Describing Atlas Reactor (and why it’s all sorts of fantastic) is a tall order. It leads to a tumult of clumsy ‘…like x, but with a twist of y‘ equations that are never as helpful as they are clever, and lead to some pretty average approximations. The best I’ve managed is a supercilious ‘multiplayer turn-based strategy for the Overwatch generation‘. Thing is, it totally is. Now released, I can emphatically suggest it as strategy front runner for any serious GOTY discussion.
On intimate grids, two four-strong teams plot the movement and actions of their single character in twenty-second intervals. The actions — attacks, buffs and effects, circumstantial positioning and the like — fall into three discrete, sequential categories. After all players have selected their skills and destinations, the round detonates like American football.
Opening actions fall into the Prep phase. Skills in this section usually refer to buffs, debuffs and trap-setting. Support characters are often most active in Prep, arming and healing their comrades before the clashes in Dash and Blast.
Dash is a specialised movement phase that requires specific repositioning or attacks to be used. These are usually offensive skills that couple an attack with often short-range movement. My favourite character, Elle, can combat roll in the Dash phase, then fire immediately from her new position. When you begin to understand the benefits of reading and feinting, the Dash phase is crucial.
Blast is a regular attack phase, followed by the concluding round movement phase. Each attack made on an enemy feeds into a character’s energy tally. Once the meter hits one hundred, a hero’s ultimate action can be unleashed. Coupled with buffs and catalysts, these are either incredibly devastating to the opposing team, or a salvation to your own, depending on the class and skill.
The phase system isn’t complicated once you wrap your head around it. Characters take superficial turns in the Prep and Blast phases, but in truth, every hero’s actions and damage are calculated regardless. No player is robbed of doing damage prior to their death. It has been a source of befuddlement for many, including yours truly once upon a time, as to ‘who goes first?!’ and ‘what dictates order?!’, but if you make a hit, you’ll do your damage — regardless of whether you get sidelined for a respawn.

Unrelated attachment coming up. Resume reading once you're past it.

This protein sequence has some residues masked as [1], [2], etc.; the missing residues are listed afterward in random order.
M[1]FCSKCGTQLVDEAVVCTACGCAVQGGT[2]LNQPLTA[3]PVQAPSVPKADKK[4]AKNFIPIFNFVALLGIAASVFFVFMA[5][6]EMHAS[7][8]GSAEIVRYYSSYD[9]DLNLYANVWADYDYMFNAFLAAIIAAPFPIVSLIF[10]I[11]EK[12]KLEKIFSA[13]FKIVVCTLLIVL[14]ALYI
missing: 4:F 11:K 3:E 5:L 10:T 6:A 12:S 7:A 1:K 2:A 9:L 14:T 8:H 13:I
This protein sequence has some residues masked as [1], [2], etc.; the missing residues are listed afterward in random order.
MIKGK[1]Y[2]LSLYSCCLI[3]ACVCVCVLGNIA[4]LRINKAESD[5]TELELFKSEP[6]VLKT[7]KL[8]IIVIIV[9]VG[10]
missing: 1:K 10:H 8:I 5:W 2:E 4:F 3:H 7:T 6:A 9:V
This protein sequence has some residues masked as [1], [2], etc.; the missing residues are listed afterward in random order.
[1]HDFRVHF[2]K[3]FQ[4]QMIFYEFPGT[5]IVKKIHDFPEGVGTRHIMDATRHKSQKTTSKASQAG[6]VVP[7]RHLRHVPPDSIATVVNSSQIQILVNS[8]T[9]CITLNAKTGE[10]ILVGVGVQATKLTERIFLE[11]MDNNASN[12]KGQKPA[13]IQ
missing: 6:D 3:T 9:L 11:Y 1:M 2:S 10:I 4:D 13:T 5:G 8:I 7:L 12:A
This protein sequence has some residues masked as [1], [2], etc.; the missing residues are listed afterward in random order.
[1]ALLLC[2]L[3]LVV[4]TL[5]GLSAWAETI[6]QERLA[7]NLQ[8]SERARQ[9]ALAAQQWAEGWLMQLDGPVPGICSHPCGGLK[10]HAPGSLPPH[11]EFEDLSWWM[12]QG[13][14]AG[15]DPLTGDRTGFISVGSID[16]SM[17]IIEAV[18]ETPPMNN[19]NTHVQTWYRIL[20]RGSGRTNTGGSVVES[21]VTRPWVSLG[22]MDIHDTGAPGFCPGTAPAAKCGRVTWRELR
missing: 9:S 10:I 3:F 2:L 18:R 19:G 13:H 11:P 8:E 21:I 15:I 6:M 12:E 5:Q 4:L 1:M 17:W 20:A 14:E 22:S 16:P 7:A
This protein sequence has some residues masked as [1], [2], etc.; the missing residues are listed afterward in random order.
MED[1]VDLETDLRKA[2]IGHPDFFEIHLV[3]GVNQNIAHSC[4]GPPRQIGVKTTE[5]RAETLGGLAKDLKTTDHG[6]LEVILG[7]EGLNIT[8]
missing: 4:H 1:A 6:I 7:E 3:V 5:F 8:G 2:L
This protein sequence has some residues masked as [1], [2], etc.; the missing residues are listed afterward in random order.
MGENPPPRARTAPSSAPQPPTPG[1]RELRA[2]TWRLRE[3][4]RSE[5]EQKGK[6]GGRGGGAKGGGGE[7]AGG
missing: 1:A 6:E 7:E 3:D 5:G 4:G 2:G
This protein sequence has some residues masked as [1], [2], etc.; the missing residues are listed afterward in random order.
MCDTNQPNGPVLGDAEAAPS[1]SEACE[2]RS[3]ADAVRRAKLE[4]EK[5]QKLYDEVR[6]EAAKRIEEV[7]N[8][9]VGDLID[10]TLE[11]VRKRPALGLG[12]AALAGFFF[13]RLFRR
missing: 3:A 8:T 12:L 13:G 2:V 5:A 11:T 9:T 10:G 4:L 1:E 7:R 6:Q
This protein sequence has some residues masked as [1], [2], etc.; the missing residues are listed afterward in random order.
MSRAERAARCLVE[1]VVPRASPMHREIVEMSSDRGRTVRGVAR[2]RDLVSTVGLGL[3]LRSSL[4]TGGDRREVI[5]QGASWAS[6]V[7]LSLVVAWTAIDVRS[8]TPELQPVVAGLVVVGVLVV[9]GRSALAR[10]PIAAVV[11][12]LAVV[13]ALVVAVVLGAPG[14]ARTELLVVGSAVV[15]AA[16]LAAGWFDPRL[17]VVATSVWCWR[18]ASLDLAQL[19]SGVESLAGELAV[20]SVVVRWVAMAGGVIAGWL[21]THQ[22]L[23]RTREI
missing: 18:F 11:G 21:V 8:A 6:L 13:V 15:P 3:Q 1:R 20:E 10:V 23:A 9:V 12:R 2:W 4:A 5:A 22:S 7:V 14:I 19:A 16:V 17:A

Heroes aren’t locked to their factory skill set, either. Through levelling and upgrading, each of the current twenty-three characters feature a highly customisable action load out. Every action has its inherent costs, such as usage cool-down. Actions can also be augmented and offset by selectable catalysts. These are single-use boosters like damage enhancement or teleport rip cords. Atlas Reactor also features a slew of costumes and other cosmetic elements to unlock through loot boxes. These form the reward structure for leveling characters and completing challenges.
The characters themselves are varied and pretty damn creative. It’s a tough ask to appear unique in a medium clawing for your allegiance, and while Atlas Reactor does have more elbow room beyond MOBAs and hero shooters, its cavalcade of snipers, robots, gunslingers and deities all feel distinct and wonderfully realised. Dr. Finn is a biomechanical eel, strutting about in a bipedal suit to compensate for his anguillian shortcomings. Oz, another droid, deploys a fresh doppleganger at every previous location, with his proclivity for lasers turning every attack into a two-part sting. You’ve got mutants, gods and soldiers of both genders, each touting combat proficiences that rarely overlap.
Trion Worlds‘ simultaneous turn-based multiplayer game is a bit of an anomaly. A four-versus-four WEGO multiplayer game shouldn’t work this well. Parceling decision-making into twenty-second blocks, segmenting actions into four distinct rounds per turn, having three classes of character work cohesively; Atlas Reactor should be an utter mess, particularly in public matchmaking.
But in the short, explosive matches, everything feels highly tuned and impressively accommodating. Attacks ripple and shimmer, every action a curt, satisfying pyrotechnic showcase. Atlas Reactor is a success because it shucks the oft-glacial pace reserved for turn-based strategy without sacrificing the associated decision-making. Whether you’re happy just to churn about with the competent bots or take the fight online, Atlas Reactor is served equally well as a clipped one-off bedtime story or a heavy dawnward binge. If awarded solely on time spent this year, 2016 would belong to Atlas Reactor in this house. But that’s largely comprised of nightly non-negotiables; a snappy fight to settle the nerves and see the day off satisfied.
Atlas Reactor sounds great, but it plays even better. One of the year’s best.